The history of ski racing in Sun Valley is as rich and as impressive as anyplace in the country. And the future is looking pretty bright, too. It is as if the slopes of Baldy and Dollar were blessed by the ski gods, Ullr and Skadi, to groom the fastest and strongest skiers and snowboarders to ever ride on snow. Sun Valley has been home to the best in the alpine sports scene since shortly after inventing the world’s first chairlift back in the 1930s. It’s a tradition that’s staying strong and is proudly on display as Sun Valley hosts events like last weekend...
It is only fitting that Sun Valley would host an Ernest Hemingway Festival in the fall. It is, after all, the season Papa is most strongly associated with around here.
“Best of all he loved the fall. The leaves yellow on the cottonwoods, leaves floating on the trout streams, and above the hills the high blue windless skies …Now he will be a part of them forever.”
Hemingway wrote these famous lines about a local friend and hunting buddy who had passed. They can be found on the Hemingway Memorial along Trail Creek, just a mile and half down the road from the Sun Valley Lodge. The monument was originally dedicated in 1966 and has been visited by countless fans of the great author ever since then.
Many more people will make the trek to Ketchum and the monumentthis weekend for the Hemingway Festival. Now in its 11th year, the event formerly known as the “Hemingway Symposium” has changed its name and a bit of its format.
The Community Library and Boise State University still spearhead the festival, which is no longer free but includes receptions, refreshments, some meals, and sessions that tour Hemingway’s old local haunts like his home overlooking the Big Wood River.
“We’ve worked at trying to make it more fun,” said Anna Svidgal, the administration and events manager at The Community Library. This year’s festival theme is “Hemingway at the Edges,” and will explore the many ways in which Hemingway pushed boundaries through the places he visited, his uniquely crafted writing style, the political realms and conflict zones he investigated.
Anna was one of the library’s lucky staffers who went to Cuba last year to partake in Hemingway events in his old Caribbean haunts and she came back inspired.
“Half the people who come here will come from out of town. Hemingway has fans all over the country and the world,” said Anna, who grew up in Russia reading the famous American author.
She said about half of the attendants will be returning guests and that the event sold out for the first time last year and expects to do the same this year.
“Hemingway means so much to the heritage of the valley,” Anna said, explaining that that a big appeal of the festival is for folks to explore Papa’s beloved Idaho hideaway. “This is not only about Hemingway, but about the culture and community of Sun Valley. We try to give them the whole experience.”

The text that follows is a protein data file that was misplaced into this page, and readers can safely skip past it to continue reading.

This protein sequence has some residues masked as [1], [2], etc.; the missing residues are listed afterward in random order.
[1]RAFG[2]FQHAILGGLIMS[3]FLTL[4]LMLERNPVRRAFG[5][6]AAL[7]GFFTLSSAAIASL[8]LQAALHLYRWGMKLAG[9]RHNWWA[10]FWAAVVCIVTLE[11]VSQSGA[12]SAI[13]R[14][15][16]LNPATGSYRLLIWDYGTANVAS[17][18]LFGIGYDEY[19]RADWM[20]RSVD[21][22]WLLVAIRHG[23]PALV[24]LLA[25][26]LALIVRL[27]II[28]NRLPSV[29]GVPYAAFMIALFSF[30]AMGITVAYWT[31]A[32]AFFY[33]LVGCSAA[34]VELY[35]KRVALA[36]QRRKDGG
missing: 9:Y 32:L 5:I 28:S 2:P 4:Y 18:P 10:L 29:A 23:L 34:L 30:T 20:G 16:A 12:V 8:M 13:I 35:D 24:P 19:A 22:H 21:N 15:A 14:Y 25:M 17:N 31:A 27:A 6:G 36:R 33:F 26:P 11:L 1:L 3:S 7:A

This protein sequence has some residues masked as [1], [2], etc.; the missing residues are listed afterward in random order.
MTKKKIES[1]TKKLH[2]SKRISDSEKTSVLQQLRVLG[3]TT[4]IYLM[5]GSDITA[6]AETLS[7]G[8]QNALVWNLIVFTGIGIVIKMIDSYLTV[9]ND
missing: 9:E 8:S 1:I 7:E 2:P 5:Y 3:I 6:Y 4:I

To make the most out of the Hemingway experience in Sun Valley, don’t miss the annual festival. If you can’t make it, or just want to add on to it during the glorious autumn in the mountains of Idaho, here are a few Hemingway-inspired ideas.
-Rent out the Ernest Hemingway’s Suite at the Sun Valley Lodge. Papa famously penned, “For Whom the Bell Tolls,” in the recently remodeled lodge. Back in 1939, Hemingway had been invited to stay at the then new Sun Valley Lodge and enjoy Idaho’s great fall hunting by the resort’s publicist, Gene Van Guilder, the very man for whom Hemingway would write those famous words about the fall.
-Grab a cocktail at the Duchin Lounge in the Sun Valley Lodge or the Michel’s Christiania aka “the Christie” on Sun Valley Road in Ketchum. While the Duchin Room has been updated and remodeled and no longer lives up to its old “Wrinkle Room” nickname, the Christie hasn’t changed much since Papa used to belly up to the bar or grab a favorite table in the back.
While some folks have complained that the Duchin Lounge no longer looks lost in time, it’s still the same place where Hemingway once came in with a then famous writer from New York. The writer had little patience for servers and at one point gave their server, longtime Sun Valley-local and World War II pilot, the late Colonel Denny Pace, a verbal lashing. Papa Hemingway responded by telling the no longer well-known writer that Denny was a veteran and his friend and if the other writer ever spoke to Denny that way again, Hemingway was through with him.
“Hemingway really appreciated all the veterans who worked there and he treated us all with respect,” Denny said years ago.
-Visit Hemingway’s grave at the Ketchum Cemetery. Open to the public, Hemingway’s simple resting place is surrounded by other former Sun Valley locals of all kinds. Coins and bottles are often left as mementos. Please be respectful when visiting the cemetery.
-Check out Silver Creek Preserve. Located at the base of the Picabo Hills, a half hour ride south from Sun Valley, Silver Creek Preserve is a world famous fly fishery and bird watching haunt. Hemingway loved to bird hunt around its crystal clear waters. The Nature Conservancy has preserved much of the upper creek and there’s even a small visitor’s center and a Hemingway Monument along its banks as well.
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